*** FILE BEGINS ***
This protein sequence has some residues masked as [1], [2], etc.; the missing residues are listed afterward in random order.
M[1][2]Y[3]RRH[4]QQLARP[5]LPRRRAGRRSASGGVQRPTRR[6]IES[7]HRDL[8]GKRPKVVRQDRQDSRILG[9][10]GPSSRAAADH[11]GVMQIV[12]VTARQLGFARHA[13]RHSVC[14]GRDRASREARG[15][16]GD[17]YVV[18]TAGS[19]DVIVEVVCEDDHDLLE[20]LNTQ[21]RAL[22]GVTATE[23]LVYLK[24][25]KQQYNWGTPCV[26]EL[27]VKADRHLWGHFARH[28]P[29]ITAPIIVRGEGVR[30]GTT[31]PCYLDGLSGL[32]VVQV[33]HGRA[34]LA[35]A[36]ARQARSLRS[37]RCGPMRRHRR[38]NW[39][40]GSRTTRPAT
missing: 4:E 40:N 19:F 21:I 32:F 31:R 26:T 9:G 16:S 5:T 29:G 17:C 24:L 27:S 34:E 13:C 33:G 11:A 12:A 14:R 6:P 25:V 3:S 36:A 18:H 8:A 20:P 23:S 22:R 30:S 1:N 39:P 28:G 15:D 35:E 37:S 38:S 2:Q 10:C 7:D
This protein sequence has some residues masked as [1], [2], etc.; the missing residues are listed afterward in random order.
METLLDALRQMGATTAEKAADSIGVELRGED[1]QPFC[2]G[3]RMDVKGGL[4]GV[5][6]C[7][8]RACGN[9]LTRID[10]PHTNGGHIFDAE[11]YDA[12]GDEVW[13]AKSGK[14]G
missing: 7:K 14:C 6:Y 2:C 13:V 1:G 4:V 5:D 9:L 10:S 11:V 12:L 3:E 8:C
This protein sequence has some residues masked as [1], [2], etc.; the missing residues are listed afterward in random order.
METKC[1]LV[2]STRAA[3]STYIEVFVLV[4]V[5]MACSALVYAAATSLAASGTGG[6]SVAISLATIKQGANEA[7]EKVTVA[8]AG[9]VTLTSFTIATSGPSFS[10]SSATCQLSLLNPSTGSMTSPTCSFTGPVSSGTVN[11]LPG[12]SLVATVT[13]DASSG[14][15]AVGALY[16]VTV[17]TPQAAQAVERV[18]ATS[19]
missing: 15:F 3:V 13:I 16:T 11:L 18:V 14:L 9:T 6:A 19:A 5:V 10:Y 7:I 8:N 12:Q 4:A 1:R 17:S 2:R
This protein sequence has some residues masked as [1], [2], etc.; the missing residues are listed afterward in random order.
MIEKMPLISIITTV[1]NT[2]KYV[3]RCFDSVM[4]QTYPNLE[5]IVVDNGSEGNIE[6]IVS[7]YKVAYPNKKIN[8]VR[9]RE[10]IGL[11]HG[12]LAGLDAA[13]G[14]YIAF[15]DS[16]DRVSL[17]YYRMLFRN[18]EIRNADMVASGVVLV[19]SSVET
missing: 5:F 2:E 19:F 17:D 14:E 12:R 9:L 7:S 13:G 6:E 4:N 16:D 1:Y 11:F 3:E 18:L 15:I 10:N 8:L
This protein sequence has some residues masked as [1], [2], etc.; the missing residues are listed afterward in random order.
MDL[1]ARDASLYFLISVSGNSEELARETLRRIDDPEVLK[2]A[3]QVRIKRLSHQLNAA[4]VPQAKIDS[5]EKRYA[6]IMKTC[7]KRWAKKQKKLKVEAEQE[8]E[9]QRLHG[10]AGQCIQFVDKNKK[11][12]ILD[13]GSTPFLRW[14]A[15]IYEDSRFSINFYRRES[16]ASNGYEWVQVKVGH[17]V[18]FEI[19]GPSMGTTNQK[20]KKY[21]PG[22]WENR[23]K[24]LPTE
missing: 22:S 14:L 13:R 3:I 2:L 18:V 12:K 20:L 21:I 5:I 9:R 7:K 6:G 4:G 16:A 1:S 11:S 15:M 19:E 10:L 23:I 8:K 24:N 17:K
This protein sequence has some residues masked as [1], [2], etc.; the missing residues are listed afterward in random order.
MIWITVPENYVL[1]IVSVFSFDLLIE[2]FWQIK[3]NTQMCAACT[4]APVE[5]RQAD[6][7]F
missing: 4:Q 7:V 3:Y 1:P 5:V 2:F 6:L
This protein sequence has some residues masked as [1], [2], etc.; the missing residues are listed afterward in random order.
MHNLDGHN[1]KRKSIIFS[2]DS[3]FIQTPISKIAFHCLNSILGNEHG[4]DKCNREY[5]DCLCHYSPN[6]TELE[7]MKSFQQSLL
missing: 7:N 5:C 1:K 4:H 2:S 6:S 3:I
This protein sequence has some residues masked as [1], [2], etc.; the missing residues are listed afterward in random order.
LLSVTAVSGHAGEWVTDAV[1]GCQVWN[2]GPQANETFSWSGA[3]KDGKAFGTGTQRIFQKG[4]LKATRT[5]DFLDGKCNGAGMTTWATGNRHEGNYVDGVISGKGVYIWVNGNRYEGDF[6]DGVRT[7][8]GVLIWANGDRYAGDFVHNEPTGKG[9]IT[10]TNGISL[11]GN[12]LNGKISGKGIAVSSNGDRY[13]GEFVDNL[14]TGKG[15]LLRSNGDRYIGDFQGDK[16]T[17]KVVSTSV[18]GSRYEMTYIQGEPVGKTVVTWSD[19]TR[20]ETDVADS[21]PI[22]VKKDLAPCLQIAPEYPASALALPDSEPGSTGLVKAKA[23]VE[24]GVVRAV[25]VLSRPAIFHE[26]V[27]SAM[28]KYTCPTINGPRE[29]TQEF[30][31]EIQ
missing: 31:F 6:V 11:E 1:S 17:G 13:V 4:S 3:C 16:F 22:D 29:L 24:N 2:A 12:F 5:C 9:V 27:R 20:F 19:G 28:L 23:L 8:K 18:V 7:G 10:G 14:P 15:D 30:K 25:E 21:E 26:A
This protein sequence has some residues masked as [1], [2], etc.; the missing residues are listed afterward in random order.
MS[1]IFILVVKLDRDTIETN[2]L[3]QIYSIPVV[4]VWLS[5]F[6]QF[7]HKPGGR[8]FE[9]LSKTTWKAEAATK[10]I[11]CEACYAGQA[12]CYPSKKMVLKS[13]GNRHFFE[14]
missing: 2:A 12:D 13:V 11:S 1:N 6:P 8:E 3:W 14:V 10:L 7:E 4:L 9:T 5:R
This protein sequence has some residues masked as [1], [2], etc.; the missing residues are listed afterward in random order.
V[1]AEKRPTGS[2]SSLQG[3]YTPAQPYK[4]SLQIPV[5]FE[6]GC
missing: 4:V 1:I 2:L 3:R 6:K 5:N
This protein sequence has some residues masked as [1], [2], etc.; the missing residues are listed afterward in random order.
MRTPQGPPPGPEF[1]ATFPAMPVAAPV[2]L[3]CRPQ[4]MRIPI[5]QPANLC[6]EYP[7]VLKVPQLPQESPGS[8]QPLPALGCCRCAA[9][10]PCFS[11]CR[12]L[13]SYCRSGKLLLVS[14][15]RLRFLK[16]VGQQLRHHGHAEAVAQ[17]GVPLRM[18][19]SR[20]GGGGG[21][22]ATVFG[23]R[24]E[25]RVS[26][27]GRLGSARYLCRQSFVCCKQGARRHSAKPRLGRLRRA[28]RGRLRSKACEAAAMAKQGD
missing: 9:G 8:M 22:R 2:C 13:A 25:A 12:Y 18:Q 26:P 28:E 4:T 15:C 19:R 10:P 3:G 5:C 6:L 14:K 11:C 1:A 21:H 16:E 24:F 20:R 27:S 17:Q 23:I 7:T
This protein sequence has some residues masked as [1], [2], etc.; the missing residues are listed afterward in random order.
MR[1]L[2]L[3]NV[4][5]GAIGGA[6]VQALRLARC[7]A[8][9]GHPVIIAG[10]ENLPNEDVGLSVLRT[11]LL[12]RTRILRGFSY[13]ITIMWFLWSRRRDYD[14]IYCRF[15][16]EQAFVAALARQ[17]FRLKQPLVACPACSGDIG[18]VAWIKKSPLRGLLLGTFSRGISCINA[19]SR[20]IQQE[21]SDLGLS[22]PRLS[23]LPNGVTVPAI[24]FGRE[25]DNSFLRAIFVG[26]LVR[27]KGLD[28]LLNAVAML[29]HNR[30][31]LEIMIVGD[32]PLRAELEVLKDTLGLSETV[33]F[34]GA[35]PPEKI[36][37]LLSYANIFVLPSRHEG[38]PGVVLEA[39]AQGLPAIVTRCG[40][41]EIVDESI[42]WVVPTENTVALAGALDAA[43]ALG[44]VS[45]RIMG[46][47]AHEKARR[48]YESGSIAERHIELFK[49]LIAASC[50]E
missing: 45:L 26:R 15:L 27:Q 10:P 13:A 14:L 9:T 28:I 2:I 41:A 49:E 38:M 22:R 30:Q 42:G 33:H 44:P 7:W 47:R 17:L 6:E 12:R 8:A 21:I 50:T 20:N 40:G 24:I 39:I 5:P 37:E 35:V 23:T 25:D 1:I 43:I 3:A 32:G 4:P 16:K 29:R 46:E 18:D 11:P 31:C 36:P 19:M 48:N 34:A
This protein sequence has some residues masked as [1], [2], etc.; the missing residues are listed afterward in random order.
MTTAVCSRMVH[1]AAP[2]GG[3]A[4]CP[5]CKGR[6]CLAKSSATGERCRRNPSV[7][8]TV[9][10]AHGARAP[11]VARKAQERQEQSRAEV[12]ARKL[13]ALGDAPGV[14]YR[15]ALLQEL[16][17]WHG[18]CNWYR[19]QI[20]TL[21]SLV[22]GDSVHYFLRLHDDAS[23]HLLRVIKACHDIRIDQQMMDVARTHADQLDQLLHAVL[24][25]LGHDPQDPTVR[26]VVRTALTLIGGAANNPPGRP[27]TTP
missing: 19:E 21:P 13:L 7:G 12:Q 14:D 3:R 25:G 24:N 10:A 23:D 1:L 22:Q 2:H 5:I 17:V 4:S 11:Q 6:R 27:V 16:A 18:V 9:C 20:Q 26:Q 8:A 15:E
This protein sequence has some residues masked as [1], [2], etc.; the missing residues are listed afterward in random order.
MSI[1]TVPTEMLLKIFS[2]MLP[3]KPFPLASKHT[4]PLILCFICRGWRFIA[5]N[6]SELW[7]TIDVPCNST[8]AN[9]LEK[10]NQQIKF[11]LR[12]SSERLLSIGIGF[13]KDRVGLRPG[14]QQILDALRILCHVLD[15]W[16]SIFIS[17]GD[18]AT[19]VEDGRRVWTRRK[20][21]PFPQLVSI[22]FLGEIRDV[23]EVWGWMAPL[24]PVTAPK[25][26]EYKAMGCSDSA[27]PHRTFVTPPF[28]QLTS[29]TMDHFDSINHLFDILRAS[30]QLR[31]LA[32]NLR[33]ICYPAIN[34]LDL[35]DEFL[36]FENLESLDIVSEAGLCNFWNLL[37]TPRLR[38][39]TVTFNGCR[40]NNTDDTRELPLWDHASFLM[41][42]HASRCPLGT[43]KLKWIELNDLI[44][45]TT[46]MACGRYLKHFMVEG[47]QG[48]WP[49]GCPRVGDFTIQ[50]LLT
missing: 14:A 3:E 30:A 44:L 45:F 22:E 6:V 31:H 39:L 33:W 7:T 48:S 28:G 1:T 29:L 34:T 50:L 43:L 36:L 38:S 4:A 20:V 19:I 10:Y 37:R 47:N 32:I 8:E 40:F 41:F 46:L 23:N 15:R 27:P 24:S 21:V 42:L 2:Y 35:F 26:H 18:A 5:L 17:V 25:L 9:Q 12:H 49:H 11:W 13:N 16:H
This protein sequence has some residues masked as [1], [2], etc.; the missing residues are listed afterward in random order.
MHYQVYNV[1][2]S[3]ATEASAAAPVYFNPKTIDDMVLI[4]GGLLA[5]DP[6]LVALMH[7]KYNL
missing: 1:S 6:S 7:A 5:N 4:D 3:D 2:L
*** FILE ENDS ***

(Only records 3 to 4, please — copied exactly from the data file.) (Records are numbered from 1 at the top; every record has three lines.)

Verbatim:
This protein sequence has some residues masked as [1], [2], etc.; the missing residues are listed afterward in random order.
METKC[1]LV[2]STRAA[3]STYIEVFVLV[4]V[5]MACSALVYAAATSLAASGTGG[6]SVAISLATIKQGANEA[7]EKVTVA[8]AG[9]VTLTSFTIATSGPSFS[10]SSATCQLSLLNPSTGSMTSPTCSFTGPVSSGTVN[11]LPG[12]SLVATVT[13]DASSG[14][15]AVGALY[16]VTV[17]TPQAAQAVERV[18]ATS[19]
missing: 15:F 3:V 13:I 16:T 11:L 18:V 14:L 9:T 6:A 19:A 5:V 10:Y 7:I 8:N 12:Q 4:A 1:R 17:S 2:R
This protein sequence has some residues masked as [1], [2], etc.; the missing residues are listed afterward in random order.
MIEKMPLISIITTV[1]NT[2]KYV[3]RCFDSVM[4]QTYPNLE[5]IVVDNGSEGNIE[6]IVS[7]YKVAYPNKKIN[8]VR[9]RE[10]IGL[11]HG[12]LAGLDAA[13]G[14]YIAF[15]DS[16]DRVSL[17]YYRMLFRN[18]EIRNADMVASGVVLV[19]SSVET
missing: 5:F 2:E 19:F 17:D 14:E 12:R 9:L 7:S 13:G 6:E 4:N 16:D 1:Y 11:F 3:E 18:L 15:I 10:N 8:L